Maintaining the optimum climate in any building is a priority, doing so will ensure that those who live and work in a space are comfortable. However, in environments where there are less people occupying the area, it can pay in dividends to have a pair of eyes to keep watch, for the benefit of your building and all that it houses. But what are some examples of buildings that need protecting and how may sensors be the enablers for risk mitigation?

Any area that has low footfall but is densely occupied by precious equipment should really be monitored. Warehouses, not-in-use hotel rooms, even hospital areas contain crucial resources that would cost thousands of pounds to recover if they were damaged by a problem which could have been prevented.

There are many kinds of sensors available to ensure a slight water egress issue doesn’t spiral beyond jurisdiction. Types include water leak, humidity and condensation sensors. Sontay has a range of condensation detection and prevention devices, where one will tell you when there is condensation and others perform an enthalpy calculation, where it calculates the dew point before condensation occurs and water drips. Sensors monitor these conditions to indicate when there is problem, and are able to send messages to the BMS to dehumidify the areas if there is an issue.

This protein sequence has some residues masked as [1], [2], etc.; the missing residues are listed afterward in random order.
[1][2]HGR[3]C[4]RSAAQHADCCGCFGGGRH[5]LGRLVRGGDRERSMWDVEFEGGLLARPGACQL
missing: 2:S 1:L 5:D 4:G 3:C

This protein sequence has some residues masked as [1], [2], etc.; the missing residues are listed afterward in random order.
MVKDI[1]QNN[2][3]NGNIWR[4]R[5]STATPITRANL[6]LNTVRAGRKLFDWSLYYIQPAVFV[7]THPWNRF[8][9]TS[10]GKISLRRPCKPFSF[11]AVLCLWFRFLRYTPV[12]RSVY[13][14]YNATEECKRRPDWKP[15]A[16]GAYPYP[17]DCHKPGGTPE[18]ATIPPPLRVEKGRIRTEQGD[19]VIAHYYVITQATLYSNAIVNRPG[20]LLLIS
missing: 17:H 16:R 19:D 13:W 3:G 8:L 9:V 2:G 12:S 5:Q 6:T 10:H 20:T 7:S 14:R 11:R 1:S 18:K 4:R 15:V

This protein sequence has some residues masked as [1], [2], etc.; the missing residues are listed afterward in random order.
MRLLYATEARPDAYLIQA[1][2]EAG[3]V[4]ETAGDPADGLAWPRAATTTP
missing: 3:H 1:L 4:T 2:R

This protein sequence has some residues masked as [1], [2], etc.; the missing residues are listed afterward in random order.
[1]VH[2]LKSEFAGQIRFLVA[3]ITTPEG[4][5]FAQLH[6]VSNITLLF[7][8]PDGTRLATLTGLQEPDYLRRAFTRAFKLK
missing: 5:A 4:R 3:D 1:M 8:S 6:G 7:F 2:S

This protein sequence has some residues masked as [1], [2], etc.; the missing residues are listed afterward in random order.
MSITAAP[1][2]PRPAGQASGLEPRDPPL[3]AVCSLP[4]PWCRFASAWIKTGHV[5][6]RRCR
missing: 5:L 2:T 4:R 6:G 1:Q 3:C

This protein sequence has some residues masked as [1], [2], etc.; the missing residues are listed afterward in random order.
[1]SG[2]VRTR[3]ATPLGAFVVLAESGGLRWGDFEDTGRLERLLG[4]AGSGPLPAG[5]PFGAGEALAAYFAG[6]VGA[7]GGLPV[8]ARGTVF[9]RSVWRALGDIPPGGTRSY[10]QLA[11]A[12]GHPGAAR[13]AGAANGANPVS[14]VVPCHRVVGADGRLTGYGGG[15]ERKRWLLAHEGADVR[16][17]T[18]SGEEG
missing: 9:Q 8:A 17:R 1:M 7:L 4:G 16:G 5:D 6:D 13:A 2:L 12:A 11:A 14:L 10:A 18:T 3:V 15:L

An example of a type of building where the demand for water detection sensors is growing is data centres. These repositories of thousands of billions of data were in-demand before covid. Yet, as home working has and continues to be the safe choice for many, the appetite for data centres has increased. Most of the UK population who are currently working from home will continue to do so flexibly for the foreseeable future.

Everything is driven by the cloud technology – our Office 365, and more data servers – meaning the demand will continue to grow exponentially. As the need is increasing, more awareness is being paid to how we can ensure these spaces are kept clear of water egress. Servers cannot get wet or hot, therefore water leaks, humidity and condensation all need to be monitored. Servers also emit lots of heat, and this has to be cooled accordingly so that they continue to operate at optimum levels. 

The demand for sensors is high across all buildings, not least ones which aren’t always occupied by humans to detect issues. Sensors installed as part of a BMS are the extra pair of eyes we all need and they will continue to rise in prominence as the demand for the likes of data centres continues to unravel.